4. While you could buy a SIM card at the airport, to save money, we recommend waiting until you are in Jerusalem.  The cost for a SIM card loaded with minutes and data may be around $50. You pay for the SIM card and then load it with a plan. The SIM card costs around 30~50NIS = 8~13USD. Load it with a prepaid plan. Consider the plan from  019 or Hotmobile with a topup-refill of 50~60nis for unlimited talk and text in israel with ~5GB.  But you may find that your local carrier, such as Xfinity, will let you make calls at their rate.

Ways to get to your hotel

There are at least five ways to get to Jerusalem from the airport: Meet and Greet by private driver, Taxi (for a fixed rate), Sherut (shared taxi), Train, and bus. You could also rent a car and drive, but finding parking in Jerusalem is challenging.  If you arrive from Friday night to Saturday night, you will need to take a taxi or a sherut (see below) because public transportation, that is buses and trains, don’t operate.

While the bus may be the least expensive (see below), we recommend the following:

  1. Sherut Shared Taxi (to your hotel) is about 70 NIS per person including all luggage.  You will need to wait until the van fills up and you may need to wait for others to be let out. Figure on adding a half-hour or so to the trip on waiting. he Nesher sherut -- a shared taxi service – is a cheaper, popular alternative to a private taxi. Nesher vans are located just outside the Arrivals Hall and will drop you off anywhere in Jerusalem. The vans leave when they have a full load of passengers, and those at the end of the drop-off list may have a journey of up to two hours. The service runs 24/7, and there is no need to pre-book when travelling from the airport. For travel from Jerusalem to the airport, you need to book 24 hours in advance and note your flight's departure time. The shared taxi costs about $17 per person, with the current rate clearly posted outside the terminal.
  2. Taxis cost about 240 NIS per taxi (amount depends on time of day and amount of baggage), A private taxi to Jerusalem costs approximately $63 Sunday through Friday and about $80 on Saturday. There is no need to book ahead for the trip to Jerusalem. Not all taxis accept credit cards, and visitors are advised to change a sufficient amount of money prior to leaving the airport.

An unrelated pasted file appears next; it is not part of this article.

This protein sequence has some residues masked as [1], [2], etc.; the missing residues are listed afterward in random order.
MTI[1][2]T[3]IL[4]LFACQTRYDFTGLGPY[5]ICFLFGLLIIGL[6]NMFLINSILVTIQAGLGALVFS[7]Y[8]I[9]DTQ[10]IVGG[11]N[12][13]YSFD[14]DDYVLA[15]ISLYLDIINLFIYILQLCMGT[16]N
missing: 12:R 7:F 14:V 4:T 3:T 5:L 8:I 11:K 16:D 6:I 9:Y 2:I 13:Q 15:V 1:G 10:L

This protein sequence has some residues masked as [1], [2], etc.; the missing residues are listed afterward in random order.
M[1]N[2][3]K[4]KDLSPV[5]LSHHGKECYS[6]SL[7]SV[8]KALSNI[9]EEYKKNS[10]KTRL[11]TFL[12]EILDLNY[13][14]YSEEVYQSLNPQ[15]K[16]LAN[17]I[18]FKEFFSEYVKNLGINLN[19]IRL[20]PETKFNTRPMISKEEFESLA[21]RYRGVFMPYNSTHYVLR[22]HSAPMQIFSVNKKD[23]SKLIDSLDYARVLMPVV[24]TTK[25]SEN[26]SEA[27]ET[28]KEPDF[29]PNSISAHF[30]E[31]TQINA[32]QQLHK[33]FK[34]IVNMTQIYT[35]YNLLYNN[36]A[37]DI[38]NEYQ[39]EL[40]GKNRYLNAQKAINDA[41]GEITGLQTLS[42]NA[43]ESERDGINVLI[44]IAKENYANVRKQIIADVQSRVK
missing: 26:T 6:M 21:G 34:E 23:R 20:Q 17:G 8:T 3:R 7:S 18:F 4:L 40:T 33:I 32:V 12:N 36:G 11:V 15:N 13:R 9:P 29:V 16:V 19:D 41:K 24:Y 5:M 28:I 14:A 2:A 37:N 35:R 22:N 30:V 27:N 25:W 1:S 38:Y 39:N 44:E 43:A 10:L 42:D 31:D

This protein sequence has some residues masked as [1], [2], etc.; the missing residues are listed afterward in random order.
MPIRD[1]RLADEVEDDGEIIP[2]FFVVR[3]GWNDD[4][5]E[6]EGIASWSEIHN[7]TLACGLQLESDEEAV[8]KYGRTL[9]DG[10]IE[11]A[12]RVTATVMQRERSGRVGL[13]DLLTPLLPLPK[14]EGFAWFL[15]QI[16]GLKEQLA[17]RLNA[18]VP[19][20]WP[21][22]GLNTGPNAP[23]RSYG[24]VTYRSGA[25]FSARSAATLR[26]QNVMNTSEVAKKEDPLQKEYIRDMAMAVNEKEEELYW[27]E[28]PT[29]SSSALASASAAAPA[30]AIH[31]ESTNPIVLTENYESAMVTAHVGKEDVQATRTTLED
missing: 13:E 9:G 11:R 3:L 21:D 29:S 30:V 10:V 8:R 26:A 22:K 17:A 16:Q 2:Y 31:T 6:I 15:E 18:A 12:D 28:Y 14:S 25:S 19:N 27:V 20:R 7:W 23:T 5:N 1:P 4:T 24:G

3. You can also arrange in advance a private driver to greet you at the airport and drive you to your hotel. You get the choose how fancy a car you want, starting at about 370 NIS for up to three passengers.  See https://www.jetalimo.com/
     
  4. Israel is just now starting a high-speed train that travels directly from the airport to a stop near the Central Bus Station (Yitzhak Navon station). The train takes just 24 minutes. It is inexpensive (17 NIS as of this writing) .  The only problem is that the train schedule is not yet set to run in evenings.  See https://www.rail.co.il/en (currently 6:30 am to 7:30 pm).
     
  5. Airport bus: The following information about riding the bus from the airport is from the Internet and we have not verified it. Using the Jerusalem by Bus is the least expensive, but most difficult. The shuttle bus from Ben Gurion Airport to Jerusalem (bus number 485 run by Afikim) is available 24 hours a day, 6 days a week (it does not run on Friday after 2 pm and resumes Saturday at 7 pm). Pickup it at the Ben Gurion Airport is on the Arrivals level concourse,  second floor, in the public transport lane.  The bus departs hourly, on the hour, during this time, and runs to several central points in Jerusalem, including Jerusalem’s Central Bus Station. (From the bus station you will need to take a taxi or light rail.) The bus costs about $6 but you pay in Shekels.